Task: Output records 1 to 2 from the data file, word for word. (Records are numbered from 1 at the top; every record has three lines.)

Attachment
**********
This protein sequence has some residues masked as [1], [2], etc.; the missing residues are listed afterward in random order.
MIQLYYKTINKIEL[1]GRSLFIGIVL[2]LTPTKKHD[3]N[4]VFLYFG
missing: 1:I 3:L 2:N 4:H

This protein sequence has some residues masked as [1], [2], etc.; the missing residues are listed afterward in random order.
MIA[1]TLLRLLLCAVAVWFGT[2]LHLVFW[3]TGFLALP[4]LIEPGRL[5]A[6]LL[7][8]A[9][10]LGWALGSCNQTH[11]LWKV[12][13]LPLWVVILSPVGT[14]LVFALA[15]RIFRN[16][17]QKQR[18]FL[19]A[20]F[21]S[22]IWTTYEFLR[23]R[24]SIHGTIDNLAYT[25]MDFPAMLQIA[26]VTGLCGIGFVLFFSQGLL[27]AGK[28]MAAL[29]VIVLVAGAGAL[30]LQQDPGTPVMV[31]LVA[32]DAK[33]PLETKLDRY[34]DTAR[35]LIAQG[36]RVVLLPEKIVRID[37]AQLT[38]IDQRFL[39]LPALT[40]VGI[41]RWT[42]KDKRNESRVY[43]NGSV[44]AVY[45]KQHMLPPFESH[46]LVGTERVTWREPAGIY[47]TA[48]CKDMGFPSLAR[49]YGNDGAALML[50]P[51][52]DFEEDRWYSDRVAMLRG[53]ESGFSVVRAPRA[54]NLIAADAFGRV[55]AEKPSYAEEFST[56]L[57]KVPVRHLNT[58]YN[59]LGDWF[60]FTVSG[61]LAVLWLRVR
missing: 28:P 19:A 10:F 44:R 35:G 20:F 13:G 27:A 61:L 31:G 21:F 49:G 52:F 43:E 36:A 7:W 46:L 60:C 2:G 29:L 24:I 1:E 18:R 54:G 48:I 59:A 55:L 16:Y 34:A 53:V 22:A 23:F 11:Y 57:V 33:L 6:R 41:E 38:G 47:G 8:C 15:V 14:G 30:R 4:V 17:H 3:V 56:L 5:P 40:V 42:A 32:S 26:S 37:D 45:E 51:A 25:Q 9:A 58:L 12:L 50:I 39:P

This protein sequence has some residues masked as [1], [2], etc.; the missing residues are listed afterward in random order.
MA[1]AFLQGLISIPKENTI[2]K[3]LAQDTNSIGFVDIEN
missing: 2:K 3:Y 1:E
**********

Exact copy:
This protein sequence has some residues masked as [1], [2], etc.; the missing residues are listed afterward in random order.
MIQLYYKTINKIEL[1]GRSLFIGIVL[2]LTPTKKHD[3]N[4]VFLYFG
missing: 1:I 3:L 2:N 4:H

This protein sequence has some residues masked as [1], [2], etc.; the missing residues are listed afterward in random order.
MIA[1]TLLRLLLCAVAVWFGT[2]LHLVFW[3]TGFLALP[4]LIEPGRL[5]A[6]LL[7][8]A[9][10]LGWALGSCNQTH[11]LWKV[12][13]LPLWVVILSPVGT[14]LVFALA[15]RIFRN[16][17]QKQR[18]FL[19]A[20]F[21]S[22]IWTTYEFLR[23]R[24]SIHGTIDNLAYT[25]MDFPAMLQIA[26]VTGLCGIGFVLFFSQGLL[27]AGK[28]MAAL[29]VIVLVAGAGAL[30]LQQDPGTPVMV[31]LVA[32]DAK[33]PLETKLDRY[34]DTAR[35]LIAQG[36]RVVLLPEKIVRID[37]AQLT[38]IDQRFL[39]LPALT[40]VGI[41]RWT[42]KDKRNESRVY[43]NGSV[44]AVY[45]KQHMLPPFESH[46]LVGTERVTWREPAGIY[47]TA[48]CKDMGFPSLAR[49]YGNDGAALML[50]P[51][52]DFEEDRWYSDRVAMLRG[53]ESGFSVVRAPRA[54]NLIAADAFGRV[55]AEKPSYAEEFST[56]L[57]KVPVRHLNT[58]YN[59]LGDWF[60]FTVSG[61]LAVLWLRVR
missing: 28:P 19:A 10:F 44:R 35:G 20:F 13:G 27:A 61:L 31:G 21:F 49:G 52:F 43:E 36:A 7:W 46:L 60:C 2:G 29:L 24:I 1:E 18:R 54:G 48:I 59:A 55:L 16:Y 34:A 53:V 22:A 23:F 11:Y 57:V 33:L 6:R 41:E 38:G 47:G 8:C 15:V 14:G 30:R 4:V 17:H 3:V 56:L 5:P 40:V 42:A 32:S 26:S 37:D 45:E 51:A 25:Q 9:A 58:L 12:L 50:I 39:P